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  • Writer's pictureGeorge Niksch

Elevate Your Band with Multi-Camera Video

In today's day and age, it's essential for bands to have a strong online presence that showcases your talent and energy. One powerful tool in your arsenal should be multi-camera video recordings of your performances. Whether it's close-up shots of guitar solos, sweeping shots of the crowd, or dynamic angles of the entire band in action, multi-camera videos leave a lasting impression that will make you stand out in the flooded landscape of social media. Investing in multi-camera video recordings demonstrates professionalism and dedication to your craft that venues and event organizers notice and appreciate. From sharing highlights on Instagram and Facebook to uploading full performances on YouTube, video content allows you to engage with your audience on a deeper level and showcase your talent to a global audience. Multi-camera videos provide tangible evidence of your ability to captivate audiences and command the stage, making you a more appealing prospect for larger venues and festivals.

In today's example I filmed and live-streamed the NWI Jazz Festival with 6 cameras. Two of the cameras were on electronic sliders on either side of the stage with close ups on band members to give some extra dynamic movement to the edit. I ran the other 4 cameras from back by the sound booth using wide, medium, and two tight shots. This allows me to have one tight shot locked off on one of the main band members(like the singer) while using the other tight shot as a roaming camera to showcase whoever is soloing. I run the cameras through Cineview wireless transmitters to my Atem Mini Extreme ISO to be able to edit the video live. In this case I was live-streaming the video, but I always use the camera switcher even if I am not live-streaming because it saves time in the edit bay. I record in the cameras to their SD cards simultaneously so that I can re-link the high quality footage to the edit in post to deliver you a pristine full edit of your entire set. I then edit that down into a 2-3 minute video with clips of your choice to give you a highlight edit to showcase your work to fans and potential clients. I usually pull an audio feed from the sound boards and mix that with a room tone recording using a Zoom H6. This tends to work well, however it is always better to get a multi-track recording if the sound boards at the venue support that. In this case we were filming in a gymnasium so the reverberations off the walls provided a very challenging audio situation, but we did the best we could with what we were given and it turned out decent. I always suggest hiring a dedicated audio team to ensure the best possible audio and I can recommend some great audio recording companies to work along side me on projects if the budget allows it.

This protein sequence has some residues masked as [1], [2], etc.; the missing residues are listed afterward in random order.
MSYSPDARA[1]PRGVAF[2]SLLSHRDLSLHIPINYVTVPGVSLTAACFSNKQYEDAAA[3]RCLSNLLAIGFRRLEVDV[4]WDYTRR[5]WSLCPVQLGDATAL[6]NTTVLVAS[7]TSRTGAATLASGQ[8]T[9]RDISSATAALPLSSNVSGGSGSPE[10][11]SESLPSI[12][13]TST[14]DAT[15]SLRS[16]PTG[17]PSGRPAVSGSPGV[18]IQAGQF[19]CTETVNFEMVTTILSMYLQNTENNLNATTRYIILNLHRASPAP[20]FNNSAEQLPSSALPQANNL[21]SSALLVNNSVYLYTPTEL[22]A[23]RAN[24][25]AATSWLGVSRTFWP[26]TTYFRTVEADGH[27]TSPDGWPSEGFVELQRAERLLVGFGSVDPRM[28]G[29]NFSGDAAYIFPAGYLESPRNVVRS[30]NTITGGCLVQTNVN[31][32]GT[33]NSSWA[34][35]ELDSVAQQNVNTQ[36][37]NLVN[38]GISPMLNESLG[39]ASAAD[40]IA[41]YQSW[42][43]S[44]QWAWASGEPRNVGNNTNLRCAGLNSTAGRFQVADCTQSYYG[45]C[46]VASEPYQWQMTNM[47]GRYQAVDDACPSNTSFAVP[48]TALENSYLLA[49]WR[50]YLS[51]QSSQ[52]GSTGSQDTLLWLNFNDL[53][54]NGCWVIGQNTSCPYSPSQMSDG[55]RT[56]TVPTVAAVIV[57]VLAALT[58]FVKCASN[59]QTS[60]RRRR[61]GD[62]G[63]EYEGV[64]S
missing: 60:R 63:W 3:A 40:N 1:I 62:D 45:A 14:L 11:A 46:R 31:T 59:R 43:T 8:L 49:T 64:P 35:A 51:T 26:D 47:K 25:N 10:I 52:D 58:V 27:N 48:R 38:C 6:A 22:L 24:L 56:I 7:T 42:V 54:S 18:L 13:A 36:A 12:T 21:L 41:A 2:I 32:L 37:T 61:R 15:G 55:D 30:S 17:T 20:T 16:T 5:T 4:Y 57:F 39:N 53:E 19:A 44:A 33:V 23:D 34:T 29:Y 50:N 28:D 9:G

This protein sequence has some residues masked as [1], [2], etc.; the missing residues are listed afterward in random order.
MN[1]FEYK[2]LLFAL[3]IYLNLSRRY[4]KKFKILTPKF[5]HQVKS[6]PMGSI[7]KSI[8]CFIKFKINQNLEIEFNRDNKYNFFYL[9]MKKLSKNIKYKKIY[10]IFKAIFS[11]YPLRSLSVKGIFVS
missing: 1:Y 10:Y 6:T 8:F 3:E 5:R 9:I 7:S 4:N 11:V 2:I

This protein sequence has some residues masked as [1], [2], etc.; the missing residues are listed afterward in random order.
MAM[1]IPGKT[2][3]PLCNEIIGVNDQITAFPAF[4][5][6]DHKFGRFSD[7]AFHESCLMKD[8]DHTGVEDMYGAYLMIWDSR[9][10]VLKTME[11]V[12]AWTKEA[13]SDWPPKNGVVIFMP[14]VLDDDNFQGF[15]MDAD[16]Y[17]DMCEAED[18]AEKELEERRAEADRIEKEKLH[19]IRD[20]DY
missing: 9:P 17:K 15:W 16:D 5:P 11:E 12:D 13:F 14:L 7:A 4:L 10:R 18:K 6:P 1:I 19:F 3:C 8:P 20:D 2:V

Check out the edits as well as the behind the scenes pictures below and reach out to me to get a quote on filming your next big performance!





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